The EIR stated that investigator Vlada Matusovsky from the Center for Drugs conducted the inspection, which covered quality, laboratory control, production, facilities and equipment systems.
Cleaning validation performed in 2003 on the manufacturing equipment used in production of several APIs was incomplete because it did not include the evaluation of effectiveness of the manufacturing equipment cleaning procedures to remove an undisclosed residue, according to the 483.
Also, the report noted that the validation did not include the determination of the existence of an undisclosed substance used by the firm to store intermediates and APIs during processing, FDA added.
According the report, management conceded, "the effectiveness of these cleaning procedures was not established with respect to their ability to remove [undisclosed substance]."
The firm further explained that the acceptance criteria for the cleaning validation was determined based on the pharmacological activity of the most and least potent products.
Then, the products were grouped into different categories depending on their solubility in the solvent used for cleaning and one product from each category was then selected as the worst-case scenario. "These products were used to evaluate the effectiveness of the cleaning procedures," the report added.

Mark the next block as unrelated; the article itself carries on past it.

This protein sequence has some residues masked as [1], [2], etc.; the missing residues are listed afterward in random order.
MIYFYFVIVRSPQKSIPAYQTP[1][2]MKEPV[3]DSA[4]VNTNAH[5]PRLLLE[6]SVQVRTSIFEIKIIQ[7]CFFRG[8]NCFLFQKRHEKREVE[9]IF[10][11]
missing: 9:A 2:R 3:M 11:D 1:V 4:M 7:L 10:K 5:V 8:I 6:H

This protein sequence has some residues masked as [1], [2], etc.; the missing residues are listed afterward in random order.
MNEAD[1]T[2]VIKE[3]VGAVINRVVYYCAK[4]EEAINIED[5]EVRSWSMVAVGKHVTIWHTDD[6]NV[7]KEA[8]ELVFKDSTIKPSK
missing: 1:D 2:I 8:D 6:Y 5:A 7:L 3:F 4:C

Next, the EIR stated that the SOP for long-term stability was not followed in that samples were collected outside of the specified time frame for various stability stations. It stated that stability samples were to be analyzed during the week due or in subsequent weeks.
For example, one lot initially was tested Jan. 23, 2004, while the three-month station for normal stability testing was analyzed March 4, 2004, which was more than one month early. Also, another lot initially was tested May 17, 2004, while the three-month station for normal stability testing was analyzed Oct. 4, 2004, which was more than one month later.
Industriale Chimica, Sacronno, Italy, 10/25-28/04, Doc. 109918M, $15 plus retrieval.